For the intermission of the premiere engagement at the Cinerama Dome in Hollywood, the filmmakers recorded messages supposedly sent over police radios describing what was happening to various characters. These messages were played not only in the auditorium during the intermission, but out at the concession stand and even in the bathrooms.
It became well known that Stanley Kramer was casting nearly every comedy performer he could think of. Some famous stars actually contacted Kramer to volunteer for the project, or to inquire as to why they had not been contacted.
When Jonathan Winters backed the truck into the water tower, it actually fell too soon, before the truck actually hit it. To compensate, special effects split the screen and slowed down the side with the water tower so that the fall would coincide with the hit.
Don Rickles reportedly wanted to be in the movie but was never asked. He never let Stanley Kramer live it down, either, even heckling him about it from the stage whenever Kramer came to see Rickles' show.
When the cast first assembled for a meeting with director Stanley Kramer, they were shown the stunts and second unit footage that had already been shot. Buddy Hackett was so impressed that he went to Kramer and asked, "What do you need US for?"
Edie Adams almost didn't accept the role of Monica, because her husband Ernie Kovacs had been killed in an auto accident a few months earlier. However, she did accept because Kovacs had died deeply in debt and she had vowed to pay off all of her husband's creditors (a pledge she was able to fulfill by accepting this and all other roles she was offered after his death.)
The billboard that the twin-engine Beechcraft flies through was made of thin balsa wood, except for a thicker frame for support. Stunt pilot Frank Tallman had to fly the aircraft directly through the center of the billboard or the thicker frame would shear off a wing. The billboard was located in Irvine, at what is now the intersection of Interstate 405 and Hwy. 133 (Laguna Canyon), near Lion Country Safari, just east of John Wayne Airport. They had practiced with paper signs, but used balsa wood for the actual movie stunt. The wood stopped one engine and the other was sputtering enough that the plane barely made it back to John Wayne Airport.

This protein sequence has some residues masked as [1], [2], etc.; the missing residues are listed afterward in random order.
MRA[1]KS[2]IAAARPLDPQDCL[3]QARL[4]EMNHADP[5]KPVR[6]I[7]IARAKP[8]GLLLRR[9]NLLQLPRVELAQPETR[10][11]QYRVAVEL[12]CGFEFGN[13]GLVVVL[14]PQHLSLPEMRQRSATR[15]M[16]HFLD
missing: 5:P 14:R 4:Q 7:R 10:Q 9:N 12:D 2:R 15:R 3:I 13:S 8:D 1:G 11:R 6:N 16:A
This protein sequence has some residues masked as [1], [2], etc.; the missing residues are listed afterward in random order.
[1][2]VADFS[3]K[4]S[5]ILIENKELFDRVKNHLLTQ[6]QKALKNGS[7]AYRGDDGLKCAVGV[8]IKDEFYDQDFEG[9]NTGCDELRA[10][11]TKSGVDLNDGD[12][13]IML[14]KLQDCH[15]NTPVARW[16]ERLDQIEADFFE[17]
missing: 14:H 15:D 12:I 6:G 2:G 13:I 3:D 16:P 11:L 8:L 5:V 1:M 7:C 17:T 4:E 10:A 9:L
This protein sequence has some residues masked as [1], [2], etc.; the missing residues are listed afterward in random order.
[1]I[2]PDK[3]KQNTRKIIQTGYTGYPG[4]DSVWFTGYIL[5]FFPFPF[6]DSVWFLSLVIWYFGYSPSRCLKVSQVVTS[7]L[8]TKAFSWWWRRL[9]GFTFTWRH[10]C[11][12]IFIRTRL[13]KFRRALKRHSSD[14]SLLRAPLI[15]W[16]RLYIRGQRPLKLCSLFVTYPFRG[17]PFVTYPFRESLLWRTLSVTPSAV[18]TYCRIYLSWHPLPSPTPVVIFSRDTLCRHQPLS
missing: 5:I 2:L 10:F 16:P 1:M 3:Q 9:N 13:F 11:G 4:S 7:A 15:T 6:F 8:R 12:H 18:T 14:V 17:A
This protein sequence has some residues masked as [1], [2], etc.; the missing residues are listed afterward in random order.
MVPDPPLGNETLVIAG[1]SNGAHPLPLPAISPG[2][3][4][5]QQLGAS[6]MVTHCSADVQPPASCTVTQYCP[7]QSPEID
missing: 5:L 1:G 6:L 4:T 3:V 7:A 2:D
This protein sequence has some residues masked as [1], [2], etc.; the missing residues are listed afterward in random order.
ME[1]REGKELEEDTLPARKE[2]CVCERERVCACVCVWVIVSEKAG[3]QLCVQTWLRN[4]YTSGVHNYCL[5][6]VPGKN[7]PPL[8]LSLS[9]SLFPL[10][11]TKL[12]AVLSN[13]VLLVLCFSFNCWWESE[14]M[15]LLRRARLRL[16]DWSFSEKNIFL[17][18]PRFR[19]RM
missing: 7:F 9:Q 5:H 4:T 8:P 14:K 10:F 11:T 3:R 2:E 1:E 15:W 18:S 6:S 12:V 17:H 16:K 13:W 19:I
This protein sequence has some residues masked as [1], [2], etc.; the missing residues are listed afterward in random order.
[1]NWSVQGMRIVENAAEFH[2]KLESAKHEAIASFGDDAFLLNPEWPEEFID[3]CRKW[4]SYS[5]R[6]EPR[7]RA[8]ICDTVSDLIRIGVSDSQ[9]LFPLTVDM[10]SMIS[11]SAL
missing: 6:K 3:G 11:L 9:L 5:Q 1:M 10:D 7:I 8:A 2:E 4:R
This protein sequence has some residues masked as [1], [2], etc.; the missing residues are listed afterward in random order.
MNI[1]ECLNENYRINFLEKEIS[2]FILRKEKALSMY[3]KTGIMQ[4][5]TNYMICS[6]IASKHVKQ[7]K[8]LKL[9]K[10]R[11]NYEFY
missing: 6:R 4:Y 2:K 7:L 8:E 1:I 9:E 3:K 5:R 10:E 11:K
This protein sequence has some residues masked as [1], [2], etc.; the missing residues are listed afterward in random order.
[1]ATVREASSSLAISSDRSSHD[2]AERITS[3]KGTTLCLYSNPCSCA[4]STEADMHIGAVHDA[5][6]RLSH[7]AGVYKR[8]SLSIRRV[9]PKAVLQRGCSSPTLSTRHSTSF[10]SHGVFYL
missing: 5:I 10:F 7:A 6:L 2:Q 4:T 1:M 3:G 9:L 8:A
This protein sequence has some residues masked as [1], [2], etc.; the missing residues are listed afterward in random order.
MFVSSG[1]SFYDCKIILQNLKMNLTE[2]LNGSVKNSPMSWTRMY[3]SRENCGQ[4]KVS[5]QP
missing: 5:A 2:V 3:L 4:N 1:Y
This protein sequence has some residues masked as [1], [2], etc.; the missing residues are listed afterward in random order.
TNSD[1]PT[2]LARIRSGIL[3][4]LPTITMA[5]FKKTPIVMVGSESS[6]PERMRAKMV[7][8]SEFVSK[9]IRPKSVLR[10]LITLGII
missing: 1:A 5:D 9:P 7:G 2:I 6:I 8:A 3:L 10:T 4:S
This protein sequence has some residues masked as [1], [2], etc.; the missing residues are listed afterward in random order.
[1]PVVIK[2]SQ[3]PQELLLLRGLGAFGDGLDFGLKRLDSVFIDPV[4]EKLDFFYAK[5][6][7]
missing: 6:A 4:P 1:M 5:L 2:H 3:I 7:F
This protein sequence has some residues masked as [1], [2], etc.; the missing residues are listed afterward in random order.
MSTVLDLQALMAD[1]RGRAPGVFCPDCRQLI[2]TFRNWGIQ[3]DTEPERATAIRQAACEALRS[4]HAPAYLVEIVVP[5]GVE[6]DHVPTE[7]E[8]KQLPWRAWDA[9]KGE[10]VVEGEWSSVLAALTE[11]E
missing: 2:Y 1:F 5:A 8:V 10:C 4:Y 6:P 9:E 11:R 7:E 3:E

In the opening title animation, when the figure blows up the world and the actors' names scatter on the screen, there is a very brief moment--only three frames, in fact--when the letters form the names of the animators, including Bill Melendez, Bernie Gruver [ Bernard Gruver ], and other animators.
In the scene where Pike is attacking Meyer at Irwin and Ray's Garage, Jonathan Winters actually injured Phil Silvers at least twice, visibly seen due to Phil Silvers's reactions to getting hit. Once when Pike rams the back of Meyer's head into a gas pump a little too hard, and again at least once during when he is hitting Meyer with a pair of spare tires.
During filming of the infamous "gas station" destruction, Jonathan Winters was accidentally left on stage and completely bound in thick tape. Hours later, when the cast returned from lunch, they found that he had not even been able to free his arms from the chair. In retaliation, Winters gave a three-hour lecture to Arnold Stang and Marvin Kaplan on forced potty training.
Most of the desert "chase" scenes were filmed near what is now Palm Desert, CA. If you look closely, you will see a road sign for Hwy. 74, which runs south from the heart of the city of Palm Desert. The vast open spaces are now largely residential country clubs with golf courses. The chase scenes that are not in the desert were mostly filmed along Hwy. 101 between Woodland Hills and Agoura Hills, with a few scenes in Malibu and Port Hueneme. The former Mobile gas station where Don Knotts loses his car is now Wood Ranch Grill in Agoura Hills. The red Dodge and the blue Chevy overturn into a creek at Agoura Road and Vejar Drive, in Agoura Hills.